All is not well in the BCCI alleges CEO Rahul Johri
Worried about their lives and the professional management of BCCI, Johri and Rangnekar have appealed to the Supreme Court to make boorish BCCI officials fall in line.
View : 2.1K
2 Min Read
Get every cricket updates! Follow us on
All may be well for Indian cricket on the field and on the stage, but behind the scenes, there is something brewing deep inside the Board of Control for Cricket in India that is threatening the survival of two of its senior-most paid officials. In what can be seen as dramatic, the Chief Executive Officer and Chief Financial Officer of the Board of Control for Cricket in India have filed affidavits in the Supreme Court against the BCCI treasurer’s behaviour, contending that it is affecting work in the cricket’s headquarters in Mumbai.
CEO Rahul Johri and CFO Santosh Rangnekar filed separate affidavits in the Supreme Court earlier this week. Both alleged that treasurer Anirudh Chaudhry’s intimidating behaviour in January and October last year had left them scarred. Their grievances hint that political clout and muscle power are at work and that a faction in the BCCI still exists. Moreover, it is problematic because implementing Lodha Recommendations are becoming a problem because of one individual.
The matter is coming up for hearing in the Supreme Court on Monday. Meanwhile, Chaudhry, in his defence said the charges against him are “false”. “The matter is now in court and if I am asked to, we will file a reply,” he said.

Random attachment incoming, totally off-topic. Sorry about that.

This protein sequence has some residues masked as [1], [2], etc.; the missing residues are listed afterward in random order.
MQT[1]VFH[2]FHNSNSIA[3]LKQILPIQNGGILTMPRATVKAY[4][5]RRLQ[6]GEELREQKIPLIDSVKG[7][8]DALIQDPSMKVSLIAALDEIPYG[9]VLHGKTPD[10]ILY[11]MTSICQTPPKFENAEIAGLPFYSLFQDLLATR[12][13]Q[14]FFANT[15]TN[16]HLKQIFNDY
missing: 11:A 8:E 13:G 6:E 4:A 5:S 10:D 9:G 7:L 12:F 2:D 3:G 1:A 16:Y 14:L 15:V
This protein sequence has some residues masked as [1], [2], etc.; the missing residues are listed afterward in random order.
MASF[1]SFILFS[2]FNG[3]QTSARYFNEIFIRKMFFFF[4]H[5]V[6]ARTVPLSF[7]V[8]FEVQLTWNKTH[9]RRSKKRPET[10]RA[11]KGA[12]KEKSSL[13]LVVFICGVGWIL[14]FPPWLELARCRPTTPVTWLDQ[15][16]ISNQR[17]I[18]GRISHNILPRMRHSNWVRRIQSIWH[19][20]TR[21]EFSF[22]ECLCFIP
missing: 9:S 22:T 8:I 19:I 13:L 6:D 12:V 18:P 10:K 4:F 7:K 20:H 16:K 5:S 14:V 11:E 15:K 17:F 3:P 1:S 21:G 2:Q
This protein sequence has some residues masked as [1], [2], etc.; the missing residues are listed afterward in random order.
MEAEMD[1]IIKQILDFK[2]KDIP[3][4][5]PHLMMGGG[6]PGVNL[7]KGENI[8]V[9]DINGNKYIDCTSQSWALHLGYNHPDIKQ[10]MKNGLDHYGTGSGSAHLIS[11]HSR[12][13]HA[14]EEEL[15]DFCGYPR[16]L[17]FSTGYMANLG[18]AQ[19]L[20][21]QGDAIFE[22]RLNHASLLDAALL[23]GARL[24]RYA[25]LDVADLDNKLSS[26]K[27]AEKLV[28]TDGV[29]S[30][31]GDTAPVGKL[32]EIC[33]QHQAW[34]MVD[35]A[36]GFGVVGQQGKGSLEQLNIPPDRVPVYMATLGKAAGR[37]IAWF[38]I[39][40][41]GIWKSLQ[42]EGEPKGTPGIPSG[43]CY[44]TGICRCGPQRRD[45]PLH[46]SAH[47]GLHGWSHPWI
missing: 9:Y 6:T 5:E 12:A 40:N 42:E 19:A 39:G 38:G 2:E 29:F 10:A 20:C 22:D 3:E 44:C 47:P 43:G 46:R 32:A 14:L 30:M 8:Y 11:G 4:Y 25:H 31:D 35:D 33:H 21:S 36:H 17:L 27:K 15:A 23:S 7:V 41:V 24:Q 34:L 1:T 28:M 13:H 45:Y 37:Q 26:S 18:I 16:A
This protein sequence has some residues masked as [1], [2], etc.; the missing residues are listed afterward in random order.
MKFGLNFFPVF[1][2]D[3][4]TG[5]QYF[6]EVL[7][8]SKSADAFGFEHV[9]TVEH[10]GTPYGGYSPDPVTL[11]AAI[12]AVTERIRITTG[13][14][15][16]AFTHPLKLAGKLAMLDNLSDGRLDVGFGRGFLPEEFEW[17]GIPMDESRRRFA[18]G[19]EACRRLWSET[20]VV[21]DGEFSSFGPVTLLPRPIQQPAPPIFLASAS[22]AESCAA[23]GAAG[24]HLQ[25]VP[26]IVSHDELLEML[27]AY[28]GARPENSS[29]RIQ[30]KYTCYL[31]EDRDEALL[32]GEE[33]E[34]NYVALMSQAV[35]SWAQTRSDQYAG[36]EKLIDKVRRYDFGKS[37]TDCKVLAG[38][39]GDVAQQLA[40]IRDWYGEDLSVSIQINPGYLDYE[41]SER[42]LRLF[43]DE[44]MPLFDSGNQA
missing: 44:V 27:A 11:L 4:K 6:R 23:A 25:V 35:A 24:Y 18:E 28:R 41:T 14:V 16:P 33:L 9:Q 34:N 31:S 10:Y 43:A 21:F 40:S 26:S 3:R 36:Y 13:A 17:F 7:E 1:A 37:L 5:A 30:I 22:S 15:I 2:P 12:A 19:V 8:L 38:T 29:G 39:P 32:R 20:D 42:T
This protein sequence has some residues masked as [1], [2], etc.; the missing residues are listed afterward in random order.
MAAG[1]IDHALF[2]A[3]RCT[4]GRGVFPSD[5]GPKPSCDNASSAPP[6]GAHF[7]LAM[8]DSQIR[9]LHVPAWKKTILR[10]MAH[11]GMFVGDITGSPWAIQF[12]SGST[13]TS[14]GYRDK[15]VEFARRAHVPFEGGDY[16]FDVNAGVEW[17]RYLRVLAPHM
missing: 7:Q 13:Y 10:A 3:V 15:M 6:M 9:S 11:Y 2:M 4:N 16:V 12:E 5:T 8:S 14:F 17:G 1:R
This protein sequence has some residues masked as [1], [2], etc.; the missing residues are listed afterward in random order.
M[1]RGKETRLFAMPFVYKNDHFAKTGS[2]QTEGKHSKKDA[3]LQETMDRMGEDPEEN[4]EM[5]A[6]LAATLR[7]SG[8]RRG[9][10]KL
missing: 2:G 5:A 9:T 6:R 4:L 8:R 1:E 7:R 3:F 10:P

Johri and Rangnekar have pointed out that Chaudhry has been a major hurdle in the implementation of the reforms proposed by the RM Lodha panel. In July 18, 2016, the Supreme Court had made the reforms binding on the BCCI and constituted a Committee of Administrators in January 2017 to execute them. As reported by HT, among several things related to operating the BCCI’s bank account, Johri’s affidavit points at the growing animosity between the CFO and the treasurer. The latter had lost the authority to be a signatory on the directive of the Supreme Court-appointed RM Lodha committee.
Johri narrates how Chaudhry had told Rangnekar that “he was planning to file an FIR against the CFO and CEO for misappropriating BCCI’s funds by making payments to vendors from the imprest account maintained by BCCI with Union Bank, Nariman Point branch.” The affidavit adds that “the treasurer had told the CFO that even if the FIR ultimately turned out to be false or was rejected by the court, the CFO’s life for the next two years would be totally finished by that time.” Chaudhry clarified that he had never filed such an FIR.
It alleges Chaudhry had threatened the CFO saying “if he had been in Haryana, the CFO would have evaporated by now and no one would have ever known of his existence.” Chaudhry, the son of former BCCI president Ranbir Singh Mahendra, had denied the allegations in court. Johri has also accused Chaudhry of going to the extent of telling the CFO to “have potassium cyanide” and “finish him” if Rangnekar made even one mistake. The CEO and CFO have appealed to the Supreme Court that the delay in implementation of the Lodha reforms has allowed officials like Chaudhry thrive in India’s cricket administration. Worried about their lives and the professional management of BCCI, Johri and Rangnekar have appealed to the Supreme Court to make certain BCCI officials fall in line.